Beautiful Joe
Chapter 14, Page 3


Please be aware that this book was originally published in 1894 and may contain words, descriptions, or other passages that may be considered offensive today.


It is now some years since all this happened, and I might as well tell the end of it. The next day the Drurys came home, and everything was found out about Jenkins. The night they left Fairport he had been hanging about the station. He knew just who were left in the house, for he had once supplied them with milk, and knew all about their family. He had no customers at this time, for after Mr. Harry rescued me, and that piece came out in the paper about him, he found that no one would take milk from him. His wife died, and some kind people put his children in an asylum, and he was obliged to sell Toby and the cows. Instead of learning a lesson from all this, and leading a better life, he kept sinking lower.

He was, therefore, ready for any kind of mischief that turned up, and when he saw the Drurys going away in the train, he thought he would steal a bag of silver from their sideboard, then set fire to the house, and run away and hide the silver. After a time he would take it to some city and sell it.

He was made to confess all this. Then for his wickedness he was sent to prison for ten years, and I hope he will get to be a better man there, and be one after he comes out.

I was sore and stiff for a long time, and one day Mrs. Drury came over to see me. She did not love dogs as the Morrises did. She tried to, but she could not.

Dogs can see fun in things as well as people can, and I buried my muzzle in the hearth-rug, so that she would not see how I was curling up my lip and smiling at her.

"You — are — a — good — dog," she said, slowly. "You are" — then she stopped, and could not think of anything else to say to me. I got up and stood in front of her, for a well-bred dog should not lie down when a lady speaks to him. I wagged my body a little, and I would gladly have said something to help her out of her difficulty, but I couldn't. If she had stroked me it might have helped her; but she didn't want to touch me, and I knew she didn't want me to touch her, so I just stood looking at her.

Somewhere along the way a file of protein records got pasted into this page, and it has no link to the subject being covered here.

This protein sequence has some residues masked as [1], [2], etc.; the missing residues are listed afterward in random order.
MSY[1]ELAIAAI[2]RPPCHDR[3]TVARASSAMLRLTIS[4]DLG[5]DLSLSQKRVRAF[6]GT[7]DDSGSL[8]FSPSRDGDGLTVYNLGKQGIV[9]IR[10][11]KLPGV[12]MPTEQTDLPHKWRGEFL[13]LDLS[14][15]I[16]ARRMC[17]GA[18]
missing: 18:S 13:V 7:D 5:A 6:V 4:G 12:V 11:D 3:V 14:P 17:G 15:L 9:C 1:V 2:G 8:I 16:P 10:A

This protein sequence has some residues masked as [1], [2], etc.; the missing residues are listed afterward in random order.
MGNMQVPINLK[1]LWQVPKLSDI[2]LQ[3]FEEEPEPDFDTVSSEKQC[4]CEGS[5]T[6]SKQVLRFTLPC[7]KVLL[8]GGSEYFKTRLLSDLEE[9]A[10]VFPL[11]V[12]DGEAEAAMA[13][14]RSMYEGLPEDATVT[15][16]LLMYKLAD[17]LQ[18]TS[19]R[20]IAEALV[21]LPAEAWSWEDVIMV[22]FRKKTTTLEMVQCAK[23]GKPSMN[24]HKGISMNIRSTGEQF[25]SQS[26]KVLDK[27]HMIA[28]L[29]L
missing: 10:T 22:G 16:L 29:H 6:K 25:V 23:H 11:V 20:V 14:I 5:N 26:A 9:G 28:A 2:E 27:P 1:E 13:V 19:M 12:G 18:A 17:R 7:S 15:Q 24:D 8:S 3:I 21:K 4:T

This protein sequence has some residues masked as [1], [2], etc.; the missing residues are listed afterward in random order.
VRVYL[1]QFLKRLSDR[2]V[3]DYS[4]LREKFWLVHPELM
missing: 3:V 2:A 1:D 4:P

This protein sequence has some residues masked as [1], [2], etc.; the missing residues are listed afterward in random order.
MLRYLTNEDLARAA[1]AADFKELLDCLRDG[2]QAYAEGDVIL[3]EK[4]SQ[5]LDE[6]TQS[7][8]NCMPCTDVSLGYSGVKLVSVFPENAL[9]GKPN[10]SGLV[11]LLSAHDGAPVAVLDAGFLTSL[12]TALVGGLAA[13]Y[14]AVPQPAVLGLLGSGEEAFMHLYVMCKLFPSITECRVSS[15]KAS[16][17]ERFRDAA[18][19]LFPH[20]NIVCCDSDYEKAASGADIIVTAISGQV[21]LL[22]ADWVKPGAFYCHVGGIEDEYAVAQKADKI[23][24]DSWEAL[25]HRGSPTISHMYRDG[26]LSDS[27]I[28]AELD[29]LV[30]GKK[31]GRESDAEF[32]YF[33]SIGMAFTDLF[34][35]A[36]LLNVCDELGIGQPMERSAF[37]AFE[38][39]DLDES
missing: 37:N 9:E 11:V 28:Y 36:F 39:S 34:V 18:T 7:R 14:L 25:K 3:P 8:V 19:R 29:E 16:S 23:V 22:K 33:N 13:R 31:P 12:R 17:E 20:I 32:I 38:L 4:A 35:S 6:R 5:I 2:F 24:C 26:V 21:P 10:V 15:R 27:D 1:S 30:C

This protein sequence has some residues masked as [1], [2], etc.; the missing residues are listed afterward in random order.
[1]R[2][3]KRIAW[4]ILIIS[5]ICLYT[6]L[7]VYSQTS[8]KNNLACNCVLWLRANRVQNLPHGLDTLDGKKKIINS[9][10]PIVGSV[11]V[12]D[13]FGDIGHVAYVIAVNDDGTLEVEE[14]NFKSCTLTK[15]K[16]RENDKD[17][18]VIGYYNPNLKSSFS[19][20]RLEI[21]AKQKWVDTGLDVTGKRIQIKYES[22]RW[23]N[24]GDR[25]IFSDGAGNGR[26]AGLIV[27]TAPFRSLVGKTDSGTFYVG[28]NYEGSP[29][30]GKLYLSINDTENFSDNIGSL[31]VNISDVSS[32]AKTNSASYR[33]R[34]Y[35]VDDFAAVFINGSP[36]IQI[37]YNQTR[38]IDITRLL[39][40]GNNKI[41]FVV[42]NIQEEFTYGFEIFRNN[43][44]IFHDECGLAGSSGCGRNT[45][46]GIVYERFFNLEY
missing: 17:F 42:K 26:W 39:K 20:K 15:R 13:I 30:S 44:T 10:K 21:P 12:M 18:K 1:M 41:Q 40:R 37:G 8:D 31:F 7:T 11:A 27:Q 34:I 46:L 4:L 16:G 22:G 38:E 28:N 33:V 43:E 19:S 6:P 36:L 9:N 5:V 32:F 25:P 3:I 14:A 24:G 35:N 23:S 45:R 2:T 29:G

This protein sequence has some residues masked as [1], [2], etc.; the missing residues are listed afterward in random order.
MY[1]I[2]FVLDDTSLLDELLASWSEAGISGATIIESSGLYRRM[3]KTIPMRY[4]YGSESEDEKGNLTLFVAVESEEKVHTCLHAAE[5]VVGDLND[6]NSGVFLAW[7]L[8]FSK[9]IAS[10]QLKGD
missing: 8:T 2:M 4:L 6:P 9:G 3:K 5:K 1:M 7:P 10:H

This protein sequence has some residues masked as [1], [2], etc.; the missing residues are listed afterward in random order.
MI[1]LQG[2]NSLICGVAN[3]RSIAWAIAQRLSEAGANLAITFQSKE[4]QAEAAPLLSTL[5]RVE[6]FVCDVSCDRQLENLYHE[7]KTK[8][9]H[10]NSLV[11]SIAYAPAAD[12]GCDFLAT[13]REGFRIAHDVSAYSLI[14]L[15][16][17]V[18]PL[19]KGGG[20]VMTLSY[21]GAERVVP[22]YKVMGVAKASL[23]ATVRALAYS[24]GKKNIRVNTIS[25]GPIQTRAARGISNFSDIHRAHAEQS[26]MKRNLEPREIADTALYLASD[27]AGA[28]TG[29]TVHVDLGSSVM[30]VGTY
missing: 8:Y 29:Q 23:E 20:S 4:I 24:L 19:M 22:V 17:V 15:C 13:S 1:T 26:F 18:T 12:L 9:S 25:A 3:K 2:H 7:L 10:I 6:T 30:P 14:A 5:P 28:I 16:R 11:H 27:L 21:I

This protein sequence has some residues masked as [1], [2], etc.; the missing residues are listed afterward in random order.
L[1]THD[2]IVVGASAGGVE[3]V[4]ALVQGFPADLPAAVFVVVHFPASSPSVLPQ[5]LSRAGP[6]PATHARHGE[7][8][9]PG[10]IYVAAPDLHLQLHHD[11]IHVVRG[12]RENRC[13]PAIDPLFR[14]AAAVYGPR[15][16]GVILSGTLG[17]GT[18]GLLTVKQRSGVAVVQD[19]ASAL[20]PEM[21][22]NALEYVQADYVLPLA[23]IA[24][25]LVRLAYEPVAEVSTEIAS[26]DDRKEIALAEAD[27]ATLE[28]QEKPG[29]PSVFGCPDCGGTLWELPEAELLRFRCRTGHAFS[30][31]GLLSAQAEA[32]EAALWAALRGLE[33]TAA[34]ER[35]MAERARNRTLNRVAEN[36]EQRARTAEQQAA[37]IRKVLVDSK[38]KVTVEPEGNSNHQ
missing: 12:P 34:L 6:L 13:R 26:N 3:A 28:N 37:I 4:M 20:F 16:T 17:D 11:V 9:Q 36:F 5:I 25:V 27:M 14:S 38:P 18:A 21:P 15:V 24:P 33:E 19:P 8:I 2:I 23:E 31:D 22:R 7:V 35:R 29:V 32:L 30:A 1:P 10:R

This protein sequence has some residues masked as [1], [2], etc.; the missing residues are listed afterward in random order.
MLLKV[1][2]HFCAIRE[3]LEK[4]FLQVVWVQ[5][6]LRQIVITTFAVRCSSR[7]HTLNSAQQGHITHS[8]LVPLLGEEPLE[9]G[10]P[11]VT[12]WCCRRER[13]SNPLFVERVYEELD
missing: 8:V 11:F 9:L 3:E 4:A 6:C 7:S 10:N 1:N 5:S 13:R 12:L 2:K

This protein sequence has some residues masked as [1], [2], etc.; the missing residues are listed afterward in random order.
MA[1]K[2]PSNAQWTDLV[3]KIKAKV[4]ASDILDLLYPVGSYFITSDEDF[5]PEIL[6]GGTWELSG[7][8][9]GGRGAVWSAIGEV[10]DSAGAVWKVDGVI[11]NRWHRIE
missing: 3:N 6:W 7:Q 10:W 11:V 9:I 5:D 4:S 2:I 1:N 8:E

"Mrs. Morris," she said, turning from me with a puzzled face, "I don't like animals, and I can't pretend to, for they always find me out; but can't you let that dog know that I shall feel eternally grateful to him for saving not only our property — for that is a trifle — but my darling daughter from fright and annoyance, and a possible injury or loss of life?"

"I think he understands," said Mrs. Morris. "He is a very wise dog." And smiling in great amusement, she called me to her and put my paws on her lap. "Look at that lady, Joe. She is pleased with you for driving Jenkins away from her house. You remember Jenkins?"

I barked angrily and limped to the window.

"How intelligent he is," said Mrs. Drury. "My husband has sent to New York for a watchdog, and he says that from this on our house shall never be without one. Now I must go. Your dog is happy, Mrs. Morris, and I can do nothing for him, except to say that I shall never forget him, and I wish he would come over occasionally to see us. Perhaps when we get our dog he will. I shall tell my cook whenever she sees him to give him something to eat. This is a souvenir for Laura of that dreadful night. I feel under a deep obligation to you, so I am sure you will allow her to accept it." Then she gave Mrs. Morris a little box and went away.

When Miss Laura came in, she opened the box, and found in it a handsome diamond ring. On the inside of it was engraved: "Laura, in memory of December 20th, 18 — . From her grateful friend, Bessie."

The diamond was worth hundreds of dollars, and Mrs. Morris told Miss Laura that she had rather she would not wear it then, while she was a young girl. It was not suitable for her, and she knew Mrs. Drury did not expect her to do so. She wished to give her a valuable present, and this would always be worth a great deal of money.